This is a full-time (39 hrs/wk) 12-month term appointment with possibility of extension, dependent on funding and successful performance. 

Program Development. Implementation and Evaluation

  • Provide leadership for planning, implementing activities and progress reports for the Northeast Regional Center of Excellence in Vector borne diseases. Develop needs assessment surveys and administer them to public health practitioners in the northeast US.
  • Plan and implement educational programs including curricula, short courses and seminars utilizing a variety of methods including direct teaching through group experiences, mass media, newsletters, electronic technology and distance learning.
  • Supervise undergraduate interns.
  • Analyze and evaluate major program efforts with the input of all program partners and make recommendations for enhancing these efforts.
  • Communicate evaluation results, findings, and recommendations as appropriate.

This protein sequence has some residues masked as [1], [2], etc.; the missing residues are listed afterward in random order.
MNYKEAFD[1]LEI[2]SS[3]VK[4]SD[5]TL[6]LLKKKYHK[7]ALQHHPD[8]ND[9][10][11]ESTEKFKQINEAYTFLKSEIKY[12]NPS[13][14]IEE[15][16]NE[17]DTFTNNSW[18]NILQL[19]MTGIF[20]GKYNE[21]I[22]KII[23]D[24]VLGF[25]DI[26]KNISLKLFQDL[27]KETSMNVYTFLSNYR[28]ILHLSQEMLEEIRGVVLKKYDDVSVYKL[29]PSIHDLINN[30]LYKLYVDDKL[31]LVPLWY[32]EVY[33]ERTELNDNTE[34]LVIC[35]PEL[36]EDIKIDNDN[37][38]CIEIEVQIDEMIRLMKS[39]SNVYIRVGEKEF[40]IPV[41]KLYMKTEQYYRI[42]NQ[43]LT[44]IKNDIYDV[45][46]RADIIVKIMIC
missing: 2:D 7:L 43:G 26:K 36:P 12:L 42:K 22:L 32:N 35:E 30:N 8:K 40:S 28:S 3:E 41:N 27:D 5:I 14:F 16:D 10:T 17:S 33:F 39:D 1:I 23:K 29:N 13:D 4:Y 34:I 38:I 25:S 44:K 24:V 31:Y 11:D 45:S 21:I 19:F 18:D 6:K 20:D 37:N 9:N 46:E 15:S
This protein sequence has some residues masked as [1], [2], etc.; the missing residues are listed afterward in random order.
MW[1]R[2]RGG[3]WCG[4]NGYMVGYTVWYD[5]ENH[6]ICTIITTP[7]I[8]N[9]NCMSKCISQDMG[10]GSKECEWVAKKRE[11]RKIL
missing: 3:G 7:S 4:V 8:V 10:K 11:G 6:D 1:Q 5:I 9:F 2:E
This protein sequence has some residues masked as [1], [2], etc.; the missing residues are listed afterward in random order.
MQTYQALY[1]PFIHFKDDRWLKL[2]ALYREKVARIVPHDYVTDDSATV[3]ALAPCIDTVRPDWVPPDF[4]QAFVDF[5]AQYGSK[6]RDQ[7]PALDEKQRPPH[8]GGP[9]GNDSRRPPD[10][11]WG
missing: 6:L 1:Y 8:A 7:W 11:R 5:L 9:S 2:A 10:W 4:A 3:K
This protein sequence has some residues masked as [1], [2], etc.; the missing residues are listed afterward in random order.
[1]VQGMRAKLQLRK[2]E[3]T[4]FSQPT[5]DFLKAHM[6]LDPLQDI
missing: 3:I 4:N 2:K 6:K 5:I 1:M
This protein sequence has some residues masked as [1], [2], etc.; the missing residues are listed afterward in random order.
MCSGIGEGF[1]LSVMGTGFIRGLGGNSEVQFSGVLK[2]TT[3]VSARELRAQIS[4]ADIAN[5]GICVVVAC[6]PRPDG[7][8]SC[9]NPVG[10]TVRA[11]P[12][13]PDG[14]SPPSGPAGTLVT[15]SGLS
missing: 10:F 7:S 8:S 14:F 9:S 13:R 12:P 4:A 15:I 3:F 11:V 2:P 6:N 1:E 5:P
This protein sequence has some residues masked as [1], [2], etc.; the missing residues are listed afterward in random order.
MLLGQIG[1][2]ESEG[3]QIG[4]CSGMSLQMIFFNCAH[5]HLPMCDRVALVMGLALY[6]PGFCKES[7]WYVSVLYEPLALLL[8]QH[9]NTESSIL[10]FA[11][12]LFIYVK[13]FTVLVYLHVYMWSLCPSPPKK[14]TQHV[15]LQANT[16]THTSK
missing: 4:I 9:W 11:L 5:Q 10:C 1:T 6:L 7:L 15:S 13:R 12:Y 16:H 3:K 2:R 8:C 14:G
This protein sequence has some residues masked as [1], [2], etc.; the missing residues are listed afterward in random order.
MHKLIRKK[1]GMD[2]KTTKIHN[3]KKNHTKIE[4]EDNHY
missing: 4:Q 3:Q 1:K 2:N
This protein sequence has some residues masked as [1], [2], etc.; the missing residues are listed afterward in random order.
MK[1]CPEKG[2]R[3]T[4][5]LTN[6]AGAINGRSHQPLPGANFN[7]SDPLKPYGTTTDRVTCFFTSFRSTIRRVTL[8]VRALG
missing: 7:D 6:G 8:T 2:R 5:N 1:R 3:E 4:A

• Prepare quarterly reports and yearly impact statements on program progress and accomplishments. Write and disseminate news reports on the Center’s research and training programs.
  • Support the efforts of Center director and co-Investigators.

Continue reading

New Guidance on Environmental Control of Candida auris with Antimicrobial Pesticides

Last fall the Centers for Disease Control and Prevention (CDC) identified drug resistant Candida auris infections in hospitals in the United States. At that time, CDC issued a clinical alert on Candida to U.S. healthcare facilities and has recently revised its recommendation to include thorough daily and after-discharge cleaning of rooms of C. auris patients using EPA-registered hospital disinfectants active against Clostridium difficile. The previous recommendation was to use a hospital disinfectant effective against fungi. CDC’s disinfection recommendations for C. auris will continue to be updated as new information becomes available.

Drug resistant C. auris is a fungus that poses a global health threat and may cause serious and sometimes fatal fungal infections. C. auris infections tend to occur in hospitalized patients and can be resistant to antifungal drugs. Continue reading